Make The Most Of Your Bathroom Remodel With Upgraded Plumbing

Construction & Contractors Articles

Not every remodel involves tearing down the walls and working on the infrastructure. An inexpensive face lift may be all your bathroom needs. However, if you are considering a more extensive renovation, then upgrading your plumbing is probably in the cards.

Make Use of Modern Materials

Older homes use wrought iron pipes. These pipes break down over time and are susceptible to warming and cooling cycles, which is what happens when hot water runs through the drains in your sink or your shower. These pipes are getting old and starting to fail. If you are planning on getting into the walls at all, you should replace these pipes while you are in there. They won't last much longer, and the last thing you want to do is to ruin your nicely renovated walls chasing after a leak.

You can tell what type of pipes you have by the color. PVC is pretty easy to spot, but you probably need to determine whether you have copper or iron pipes. Copper will be bronze, possibly with some green tinge if it has aged. Cast iron pipes are a dull metallic grey-black. The surface is unlikely to be smooth after all these years.

Larger Drains May Be the Key to Your Clogging Problems

Bathroom drains are the most common drains to clog. Hair and soap scum are a bad combination when it comes to keeping your drains clear. Regular maintenance is a must to keep these pipes clear, but you probably still find that they clog far more often than you like. Fortunately, there is a way to reduce how often this occurs. Use a drain line that is appropriately sized for the water flow. Newer shower systems with multiple heads go through a lot of water quickly, even when you use low-flow heads. Increasing the amount of water going down the drain, if it was ever big enough to begin with, will help with your clogging problem.

Bigger isn't always better, but it is worth the effort to make sure that the water has plenty of space to get out of the shower. A tub often uses a drain pipe that is an inch and half in diameter, whereas showers often use two inch pipes. You can easily go another half an inch wider than this to give yourself some extra room. A multihead system will need a larger drain, or more than one, but this will vary greatly depending how big your system is. If you aren't sure, talk to a plumber-- having an amazing shower that floods every time you use it won't be much fun.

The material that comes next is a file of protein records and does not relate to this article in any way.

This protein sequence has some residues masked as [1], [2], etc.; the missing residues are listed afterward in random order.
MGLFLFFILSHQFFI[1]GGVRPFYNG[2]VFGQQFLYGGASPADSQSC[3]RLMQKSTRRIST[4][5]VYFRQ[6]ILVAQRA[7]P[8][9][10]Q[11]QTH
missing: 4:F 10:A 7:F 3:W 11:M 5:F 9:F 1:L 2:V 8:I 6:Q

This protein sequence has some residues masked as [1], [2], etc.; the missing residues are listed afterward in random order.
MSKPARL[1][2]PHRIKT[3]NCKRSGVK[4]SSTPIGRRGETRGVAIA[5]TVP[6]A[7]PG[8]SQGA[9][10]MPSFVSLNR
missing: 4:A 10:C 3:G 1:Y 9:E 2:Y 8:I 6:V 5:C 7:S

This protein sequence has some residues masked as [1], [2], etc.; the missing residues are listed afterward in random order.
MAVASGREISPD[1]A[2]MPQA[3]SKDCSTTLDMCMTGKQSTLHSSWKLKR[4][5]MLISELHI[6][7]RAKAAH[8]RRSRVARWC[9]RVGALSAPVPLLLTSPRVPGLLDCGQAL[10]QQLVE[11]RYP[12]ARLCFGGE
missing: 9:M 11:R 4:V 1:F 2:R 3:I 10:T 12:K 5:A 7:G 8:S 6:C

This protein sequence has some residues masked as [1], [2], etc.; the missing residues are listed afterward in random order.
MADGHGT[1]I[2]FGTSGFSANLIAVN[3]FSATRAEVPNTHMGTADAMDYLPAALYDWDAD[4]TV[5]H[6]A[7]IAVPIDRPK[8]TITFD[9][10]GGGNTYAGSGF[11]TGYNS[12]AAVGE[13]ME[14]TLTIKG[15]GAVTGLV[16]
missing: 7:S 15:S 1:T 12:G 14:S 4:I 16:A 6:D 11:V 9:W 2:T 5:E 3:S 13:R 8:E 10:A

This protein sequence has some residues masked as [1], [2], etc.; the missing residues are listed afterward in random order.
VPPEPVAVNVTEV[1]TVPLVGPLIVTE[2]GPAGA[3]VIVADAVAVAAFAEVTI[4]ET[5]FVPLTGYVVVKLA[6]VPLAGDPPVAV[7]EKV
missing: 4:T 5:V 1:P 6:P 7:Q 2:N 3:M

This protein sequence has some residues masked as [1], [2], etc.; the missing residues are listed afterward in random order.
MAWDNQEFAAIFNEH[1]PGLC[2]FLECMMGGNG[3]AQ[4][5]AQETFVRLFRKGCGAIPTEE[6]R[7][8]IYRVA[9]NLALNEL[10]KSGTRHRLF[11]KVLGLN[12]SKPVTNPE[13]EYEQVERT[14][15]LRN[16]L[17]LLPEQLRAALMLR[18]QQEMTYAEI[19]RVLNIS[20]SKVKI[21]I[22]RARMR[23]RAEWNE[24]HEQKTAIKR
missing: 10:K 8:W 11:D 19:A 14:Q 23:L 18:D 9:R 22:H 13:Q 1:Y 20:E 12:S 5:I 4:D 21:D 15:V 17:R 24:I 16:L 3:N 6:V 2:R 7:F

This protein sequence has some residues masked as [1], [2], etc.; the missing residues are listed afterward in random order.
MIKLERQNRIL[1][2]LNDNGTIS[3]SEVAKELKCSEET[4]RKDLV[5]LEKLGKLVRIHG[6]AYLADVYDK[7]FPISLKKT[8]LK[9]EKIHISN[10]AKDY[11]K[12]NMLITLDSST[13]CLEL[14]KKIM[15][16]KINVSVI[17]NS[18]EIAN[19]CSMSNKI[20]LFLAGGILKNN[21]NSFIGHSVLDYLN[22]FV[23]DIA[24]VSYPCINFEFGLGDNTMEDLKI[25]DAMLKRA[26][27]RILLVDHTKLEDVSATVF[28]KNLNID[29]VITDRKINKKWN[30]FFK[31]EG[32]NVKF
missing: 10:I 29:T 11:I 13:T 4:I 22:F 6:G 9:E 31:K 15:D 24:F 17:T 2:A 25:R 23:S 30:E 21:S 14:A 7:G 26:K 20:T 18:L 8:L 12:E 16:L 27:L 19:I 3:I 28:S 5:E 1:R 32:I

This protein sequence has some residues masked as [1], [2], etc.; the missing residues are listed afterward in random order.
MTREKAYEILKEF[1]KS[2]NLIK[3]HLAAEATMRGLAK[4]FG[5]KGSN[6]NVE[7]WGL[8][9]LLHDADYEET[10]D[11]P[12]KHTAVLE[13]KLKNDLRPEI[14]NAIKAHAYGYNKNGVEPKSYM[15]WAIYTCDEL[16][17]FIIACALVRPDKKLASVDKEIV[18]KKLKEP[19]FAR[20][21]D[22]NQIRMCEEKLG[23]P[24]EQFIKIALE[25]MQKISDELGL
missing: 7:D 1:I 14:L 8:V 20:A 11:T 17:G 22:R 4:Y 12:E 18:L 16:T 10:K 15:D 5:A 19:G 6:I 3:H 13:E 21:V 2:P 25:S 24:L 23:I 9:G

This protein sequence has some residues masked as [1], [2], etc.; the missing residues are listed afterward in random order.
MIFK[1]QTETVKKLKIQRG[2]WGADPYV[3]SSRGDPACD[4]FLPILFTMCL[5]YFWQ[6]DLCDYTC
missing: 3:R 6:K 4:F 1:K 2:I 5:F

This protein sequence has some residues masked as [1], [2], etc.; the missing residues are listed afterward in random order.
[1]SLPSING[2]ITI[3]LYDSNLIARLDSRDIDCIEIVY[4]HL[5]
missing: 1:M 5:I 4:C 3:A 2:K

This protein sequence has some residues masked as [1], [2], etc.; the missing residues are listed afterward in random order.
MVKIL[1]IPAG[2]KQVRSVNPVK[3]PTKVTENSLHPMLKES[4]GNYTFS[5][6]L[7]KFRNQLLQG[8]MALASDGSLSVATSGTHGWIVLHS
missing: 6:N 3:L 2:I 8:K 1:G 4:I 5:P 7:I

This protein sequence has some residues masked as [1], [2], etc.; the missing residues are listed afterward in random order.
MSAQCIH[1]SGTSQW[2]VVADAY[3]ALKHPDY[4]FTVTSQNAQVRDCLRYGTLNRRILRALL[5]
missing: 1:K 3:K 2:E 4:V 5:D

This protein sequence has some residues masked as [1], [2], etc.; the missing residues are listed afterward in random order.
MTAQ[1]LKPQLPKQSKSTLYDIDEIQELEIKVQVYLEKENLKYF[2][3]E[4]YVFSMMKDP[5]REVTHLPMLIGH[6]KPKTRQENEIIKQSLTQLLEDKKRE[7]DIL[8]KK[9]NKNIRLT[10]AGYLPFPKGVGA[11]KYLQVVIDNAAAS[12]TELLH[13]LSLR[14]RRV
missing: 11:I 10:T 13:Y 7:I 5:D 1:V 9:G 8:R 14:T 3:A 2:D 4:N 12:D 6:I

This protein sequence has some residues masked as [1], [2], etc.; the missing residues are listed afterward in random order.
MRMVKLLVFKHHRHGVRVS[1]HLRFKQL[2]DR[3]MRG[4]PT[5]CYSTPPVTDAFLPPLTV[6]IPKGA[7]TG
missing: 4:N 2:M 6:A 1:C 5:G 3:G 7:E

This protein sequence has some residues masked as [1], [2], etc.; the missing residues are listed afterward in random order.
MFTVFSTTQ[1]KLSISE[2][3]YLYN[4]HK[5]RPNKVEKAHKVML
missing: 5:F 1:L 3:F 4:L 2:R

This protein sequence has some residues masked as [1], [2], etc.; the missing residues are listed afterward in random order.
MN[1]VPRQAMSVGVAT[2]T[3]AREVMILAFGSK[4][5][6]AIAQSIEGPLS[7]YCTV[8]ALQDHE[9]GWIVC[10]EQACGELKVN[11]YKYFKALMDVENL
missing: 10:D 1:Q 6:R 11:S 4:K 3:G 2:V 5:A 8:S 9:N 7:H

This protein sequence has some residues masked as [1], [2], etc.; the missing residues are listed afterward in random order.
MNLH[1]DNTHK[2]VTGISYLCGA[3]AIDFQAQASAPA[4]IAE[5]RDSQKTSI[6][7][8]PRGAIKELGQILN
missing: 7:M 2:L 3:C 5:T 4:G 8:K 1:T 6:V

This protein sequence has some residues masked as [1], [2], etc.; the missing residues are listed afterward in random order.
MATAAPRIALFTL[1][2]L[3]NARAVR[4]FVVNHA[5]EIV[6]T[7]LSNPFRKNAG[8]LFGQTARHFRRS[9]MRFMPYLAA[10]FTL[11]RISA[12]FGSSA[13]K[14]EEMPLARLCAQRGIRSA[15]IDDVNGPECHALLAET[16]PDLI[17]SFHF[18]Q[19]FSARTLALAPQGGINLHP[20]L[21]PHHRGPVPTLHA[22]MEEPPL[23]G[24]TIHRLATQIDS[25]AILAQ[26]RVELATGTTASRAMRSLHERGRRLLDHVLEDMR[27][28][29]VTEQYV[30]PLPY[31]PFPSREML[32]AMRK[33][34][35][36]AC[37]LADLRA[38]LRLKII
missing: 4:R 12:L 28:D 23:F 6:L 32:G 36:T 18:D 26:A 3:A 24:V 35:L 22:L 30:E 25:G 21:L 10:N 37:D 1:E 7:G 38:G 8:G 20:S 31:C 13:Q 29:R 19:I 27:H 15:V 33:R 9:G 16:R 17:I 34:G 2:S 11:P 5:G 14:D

Add a Hot Water Recovery System

Hot water recovery systems are a newer technology, so it is extremely unlikely that you have one if you are in a position where you are doing a bathroom remodel. These systems wrap tightly around your drain pipes and allow cool water to absorb heat from the hot water running down your drain. This allows you water heater to start working with that warmer water, requiring less energy to get it up to temperature. While you can add links to the system for each sink in your bathrooms and kitchen, the best return will be from your shower. This is the one place in your home where you use a lot of hot water over an extended period of time, giving the recovery system a chance to really work its magic.

Updating your plumbing is an important part of a bathroom remodel. You won't get the opportunity to do this again for several years, or at least, you won't be able to open up the walls again without ruining all that work you did to get your bathroom just the way you like it. While there may be more visible elements you would like to spend your money on, they are worthless without good plumbing behind them. For more information about these and other options, contact a local plumbing service like Lowry Services: Electric, Plumbing, Heating & Cooling


20 October 2015

Exploring Contractor's Hand Tools

Welcome to my site, my name is Hugo Ciela. I'd like to talk to you about hand tools used by contractors of all kinds. Although air and power tools frequently make jobs easier, and sometimes even more enjoyable, hand tools have not lost their place in this industry. Many jobs cannot be completed without a hand tool or two due to their versatility and precision. Contractors of all types, ranging from roofers to foundation specialists, keep a plethora of hand tools in their worksite kit. I will discuss the types of hand tools you might see in those kits. I will also explore all of the different ways they can be used. Please stick around to learn more information about contractor's hand tools.